Anushka Dasgupta’s Heartfelt Facebook Post On Period Stains Is An Important Message To The Society
In a Facebook post from Jan. 17, Anushka Dasgupta, a 16-year-old from Kolkata, described the reactions she received after her pants became stained while she was on her period.
“There’s nothing unusual about my evening except for the fact that multiple women walked up to me on my way home and asked me to pull my tee shirt down, most men ogled, all the kids I met didn’t notice/care,” she wrote.
Here’s her Facebook post-
I came home today at four minutes past nine after a long walk, a metro journey and a 10 minute bus ride.
There’s nothing unusual about my evening except for the fact that multiple women walked up to me on my way home and asked me to pull my tee shirt down, most men ogled, all the kids I met didn’t notice/care. I came to know why I was the centre of attention for the better part of my journey when a woman (well meaning, I’m sure) offered me a sanitary napkin. I had stained my pants.
So here I was, well past eight, standing alone at Esplanade with a massive red stain across my butt and a rather artistic red dot under the zipper of my pants.
This post is for all the women who offered to help me hide my womanhood, I AM NOT ASHAMED. I bleed every 28-35 days, it is painful at times, I get moody at times, but I walk into the kitchen and get myself some chocolate biscuits and I’m good to go for the next eight hours come hell or high water because I AM NOT ASHAMED.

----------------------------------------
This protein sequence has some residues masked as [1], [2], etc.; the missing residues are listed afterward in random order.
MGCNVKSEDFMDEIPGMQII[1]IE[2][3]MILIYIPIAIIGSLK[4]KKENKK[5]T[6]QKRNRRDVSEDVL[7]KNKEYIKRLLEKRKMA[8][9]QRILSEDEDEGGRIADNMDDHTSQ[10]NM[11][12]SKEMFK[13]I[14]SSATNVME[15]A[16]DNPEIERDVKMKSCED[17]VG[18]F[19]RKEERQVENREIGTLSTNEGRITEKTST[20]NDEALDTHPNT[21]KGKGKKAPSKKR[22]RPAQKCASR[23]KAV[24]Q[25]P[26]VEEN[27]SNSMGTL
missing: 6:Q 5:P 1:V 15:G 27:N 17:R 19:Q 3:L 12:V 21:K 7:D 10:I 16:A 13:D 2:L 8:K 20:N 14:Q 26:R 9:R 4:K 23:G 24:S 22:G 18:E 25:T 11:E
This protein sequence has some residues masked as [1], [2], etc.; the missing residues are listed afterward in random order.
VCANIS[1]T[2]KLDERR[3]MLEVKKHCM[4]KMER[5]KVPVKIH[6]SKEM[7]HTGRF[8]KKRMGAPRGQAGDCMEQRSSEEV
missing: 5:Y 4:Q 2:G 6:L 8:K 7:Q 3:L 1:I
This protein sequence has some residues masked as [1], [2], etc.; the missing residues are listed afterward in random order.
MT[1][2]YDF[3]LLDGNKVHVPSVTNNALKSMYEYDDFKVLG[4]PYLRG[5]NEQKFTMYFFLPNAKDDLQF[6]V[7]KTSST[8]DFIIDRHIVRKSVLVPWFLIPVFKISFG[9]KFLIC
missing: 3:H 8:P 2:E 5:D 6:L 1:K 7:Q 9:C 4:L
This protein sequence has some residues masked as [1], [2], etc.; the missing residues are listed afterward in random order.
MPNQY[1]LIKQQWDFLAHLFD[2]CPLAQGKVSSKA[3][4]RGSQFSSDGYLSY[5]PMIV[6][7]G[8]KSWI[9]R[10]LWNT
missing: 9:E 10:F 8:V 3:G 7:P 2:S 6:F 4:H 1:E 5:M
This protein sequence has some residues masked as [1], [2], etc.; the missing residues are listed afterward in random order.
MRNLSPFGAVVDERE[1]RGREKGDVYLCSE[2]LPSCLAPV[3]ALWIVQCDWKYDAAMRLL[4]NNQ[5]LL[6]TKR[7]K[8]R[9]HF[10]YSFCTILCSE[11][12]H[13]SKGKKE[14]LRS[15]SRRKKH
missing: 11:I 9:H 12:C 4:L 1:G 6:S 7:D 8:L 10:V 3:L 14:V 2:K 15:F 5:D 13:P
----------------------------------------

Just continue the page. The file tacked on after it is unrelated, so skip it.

This post is for all the men who ogled at me today, I AM NOT ASHAMED. Check out the big red blotch on my pants all you want, check out my butt, check out the way I move, come touch me if you dare, and I will show you that I AM NOT ASHAMED. I will take out a sanitary napkin and show you how it works while you can teach me how to pee in public (because clearly you’re not ashamed, and neither am I).
To all the children who didn’t give a damn, DO NOT BE ASHAMED. There will be many bloodstains on pants, on skirts, on bedsheets, on cushion covers, on chairs, on tables, against the wall, and on the battlefield where YOU fight the stigma by NOT BEING ASHAMED. Do not whisper when you utter the word “PERIODS”, do not subtly offer a woman a sanitary napkin, or a fresh change of clothes. ASK her if she needs one, TELL her she has stained her clothes, DO NOT HELP HER HIDE IT.
I AM NOT ASHAMED.
I AM NOT ON MY *period*.
I AM ON MY PERIOD.
“There’s an ingrained stigma that’s been instilled in us from before we even hit puberty,” she said. “There’s always a cloud of silence surrounding menstruation, and I really don’t understand why it should be so.”
Here’s the link to her original Facebook post –
Dasgupta went on to mention, “The hate has been coming mostly from women, which is weird, and a few thick-headed shits who think that my post is meant to encourage women to bleed all over public property.”
“My friends and strangers have written to me appreciating the post. The only thing I wanted to do by putting it up was to start constructive discussion around menstrual stigma, and that’s been happening.”
The Kolkata Breeze salutes the courage Anushka has shown to talk about the social stigma associated with menstruation and feels the same that women should not ashamed of period stains anymore. Hope the society learns this time.
Content source: Buzzfeed, Huffingtonpost
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